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The child safety watchdog group Kids In Danger (KID) found dozens of recalls involving children’s products were not listed on the companies’ websites. The report, released Thursday, calls into question the effectiveness of recalls for keeping unsafe products off the market.
The report found:
· Between July 2017 and June 2019, 122 products were recalled, and these were shared on the CPSC website
· Of the companies who faced a product recall in this time period, 117 of the 122 had websites, but only 76 of them posted the recall on their site
· Out of the 122 companies with recalls, 87 companies had Facebook pages, but only 47 made a post about the recall
· In a similar fashion, 85 companies maintained Twitter accounts, but only 42 used the platform to inform followers about their recalled product
· Only 14 of the 81 companies with Instagram accounts made a post dedicated to their recall
KID says by failing to publicize recalls on their websites, companies are limiting consumers’ ability to resolve the issue and get a refund on the product.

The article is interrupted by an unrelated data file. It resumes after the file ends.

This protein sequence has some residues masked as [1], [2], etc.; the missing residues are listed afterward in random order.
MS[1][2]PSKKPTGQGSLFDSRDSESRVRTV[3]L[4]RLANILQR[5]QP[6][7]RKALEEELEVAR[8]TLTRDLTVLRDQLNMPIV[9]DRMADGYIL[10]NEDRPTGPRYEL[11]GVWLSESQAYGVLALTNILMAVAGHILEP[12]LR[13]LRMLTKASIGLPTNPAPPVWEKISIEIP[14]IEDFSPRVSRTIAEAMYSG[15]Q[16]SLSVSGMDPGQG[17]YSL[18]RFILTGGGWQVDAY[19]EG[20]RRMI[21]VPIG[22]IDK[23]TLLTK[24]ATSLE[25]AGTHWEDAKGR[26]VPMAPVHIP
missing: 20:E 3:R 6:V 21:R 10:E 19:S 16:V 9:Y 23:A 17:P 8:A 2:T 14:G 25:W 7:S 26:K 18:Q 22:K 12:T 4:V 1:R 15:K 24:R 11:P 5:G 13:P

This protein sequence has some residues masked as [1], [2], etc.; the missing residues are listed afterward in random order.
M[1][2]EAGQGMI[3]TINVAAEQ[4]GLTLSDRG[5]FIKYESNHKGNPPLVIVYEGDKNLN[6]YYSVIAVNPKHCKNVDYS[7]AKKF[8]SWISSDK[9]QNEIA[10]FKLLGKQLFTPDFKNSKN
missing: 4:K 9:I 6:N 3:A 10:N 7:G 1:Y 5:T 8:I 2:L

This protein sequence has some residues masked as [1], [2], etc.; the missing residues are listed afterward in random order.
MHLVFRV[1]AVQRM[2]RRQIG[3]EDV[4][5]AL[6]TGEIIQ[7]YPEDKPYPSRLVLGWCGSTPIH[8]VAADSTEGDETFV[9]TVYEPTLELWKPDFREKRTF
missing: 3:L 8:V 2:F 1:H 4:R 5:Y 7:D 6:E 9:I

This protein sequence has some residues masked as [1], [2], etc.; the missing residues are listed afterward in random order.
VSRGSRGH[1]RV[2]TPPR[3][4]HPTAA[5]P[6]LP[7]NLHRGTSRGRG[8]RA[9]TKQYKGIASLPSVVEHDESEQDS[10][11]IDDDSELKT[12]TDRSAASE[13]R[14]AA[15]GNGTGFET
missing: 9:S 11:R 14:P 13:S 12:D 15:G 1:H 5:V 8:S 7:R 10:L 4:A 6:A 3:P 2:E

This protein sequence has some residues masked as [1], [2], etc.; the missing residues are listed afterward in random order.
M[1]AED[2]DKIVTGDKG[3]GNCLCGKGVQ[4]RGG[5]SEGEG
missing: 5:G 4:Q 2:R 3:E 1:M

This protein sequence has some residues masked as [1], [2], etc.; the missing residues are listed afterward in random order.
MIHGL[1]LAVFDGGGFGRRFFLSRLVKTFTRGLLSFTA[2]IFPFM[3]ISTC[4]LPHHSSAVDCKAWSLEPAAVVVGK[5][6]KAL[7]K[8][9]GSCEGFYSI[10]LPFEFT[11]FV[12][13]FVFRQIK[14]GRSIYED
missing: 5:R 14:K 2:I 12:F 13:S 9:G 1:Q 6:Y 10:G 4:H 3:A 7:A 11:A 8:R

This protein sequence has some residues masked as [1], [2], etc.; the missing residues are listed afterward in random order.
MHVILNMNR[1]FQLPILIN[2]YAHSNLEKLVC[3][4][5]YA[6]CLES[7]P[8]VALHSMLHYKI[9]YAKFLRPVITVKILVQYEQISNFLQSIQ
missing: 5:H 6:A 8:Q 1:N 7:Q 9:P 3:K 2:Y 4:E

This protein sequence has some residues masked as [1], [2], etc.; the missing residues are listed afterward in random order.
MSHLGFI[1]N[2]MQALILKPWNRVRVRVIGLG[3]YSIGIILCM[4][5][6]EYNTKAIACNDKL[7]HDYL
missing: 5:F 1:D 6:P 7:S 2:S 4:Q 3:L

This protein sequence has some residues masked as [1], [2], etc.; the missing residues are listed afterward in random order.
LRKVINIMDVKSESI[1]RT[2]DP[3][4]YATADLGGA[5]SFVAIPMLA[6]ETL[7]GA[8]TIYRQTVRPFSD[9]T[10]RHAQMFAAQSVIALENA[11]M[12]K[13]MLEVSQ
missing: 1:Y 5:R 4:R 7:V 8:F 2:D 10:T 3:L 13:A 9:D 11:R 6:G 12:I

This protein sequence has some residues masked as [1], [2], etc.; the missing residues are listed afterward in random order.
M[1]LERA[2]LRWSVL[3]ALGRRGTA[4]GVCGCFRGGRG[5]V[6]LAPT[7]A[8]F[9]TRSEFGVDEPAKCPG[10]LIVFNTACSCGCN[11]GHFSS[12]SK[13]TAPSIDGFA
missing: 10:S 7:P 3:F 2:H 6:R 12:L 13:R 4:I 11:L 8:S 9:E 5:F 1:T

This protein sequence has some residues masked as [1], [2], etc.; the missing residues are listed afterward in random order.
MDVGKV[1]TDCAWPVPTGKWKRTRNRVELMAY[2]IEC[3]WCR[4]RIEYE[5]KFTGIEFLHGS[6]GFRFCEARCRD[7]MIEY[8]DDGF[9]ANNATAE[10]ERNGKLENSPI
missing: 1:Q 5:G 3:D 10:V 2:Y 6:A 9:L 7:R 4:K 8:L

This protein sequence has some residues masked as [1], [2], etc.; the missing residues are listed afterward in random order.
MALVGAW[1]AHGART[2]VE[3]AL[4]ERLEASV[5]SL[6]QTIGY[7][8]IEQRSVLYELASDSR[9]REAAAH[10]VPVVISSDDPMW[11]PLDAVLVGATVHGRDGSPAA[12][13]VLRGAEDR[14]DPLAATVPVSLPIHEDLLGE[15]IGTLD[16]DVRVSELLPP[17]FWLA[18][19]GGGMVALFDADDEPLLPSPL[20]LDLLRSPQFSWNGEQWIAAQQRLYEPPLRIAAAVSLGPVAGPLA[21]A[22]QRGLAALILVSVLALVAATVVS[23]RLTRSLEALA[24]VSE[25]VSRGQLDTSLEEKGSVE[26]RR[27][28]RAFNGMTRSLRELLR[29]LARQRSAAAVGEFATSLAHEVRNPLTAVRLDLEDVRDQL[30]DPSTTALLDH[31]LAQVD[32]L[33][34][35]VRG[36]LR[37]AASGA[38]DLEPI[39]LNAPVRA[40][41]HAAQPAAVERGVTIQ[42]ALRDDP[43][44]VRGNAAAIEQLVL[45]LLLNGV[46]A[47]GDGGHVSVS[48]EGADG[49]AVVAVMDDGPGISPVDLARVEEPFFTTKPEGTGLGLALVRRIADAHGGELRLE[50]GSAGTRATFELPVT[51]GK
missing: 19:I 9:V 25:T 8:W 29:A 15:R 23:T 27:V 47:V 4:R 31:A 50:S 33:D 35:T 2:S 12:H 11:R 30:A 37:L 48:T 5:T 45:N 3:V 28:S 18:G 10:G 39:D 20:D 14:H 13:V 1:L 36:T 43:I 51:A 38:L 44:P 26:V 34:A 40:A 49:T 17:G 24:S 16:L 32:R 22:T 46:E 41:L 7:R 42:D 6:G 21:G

The report also found that the Consumer Product Safety Commission itself may not always have accurate information. A link to a recall for a Laura Ashley dress, posted on the CPSC’s website, actually sent customers to a dating website.
KID is calling on the Consumer Product Safety Commission to mandate companies to post recalls on their websites, and encourage them to disseminate the information through social media as well.
“As companies are marketing products to customers they should also be promoting recalls to their customers through social media in addition to their website,” said Dev Gowda, assistant director of KID.
Parents who want information on recalled children’s products can sign up for alerts from KID and from the Consumer Product Safety Commission.
See the full report below. The full report will be available shortly at this link.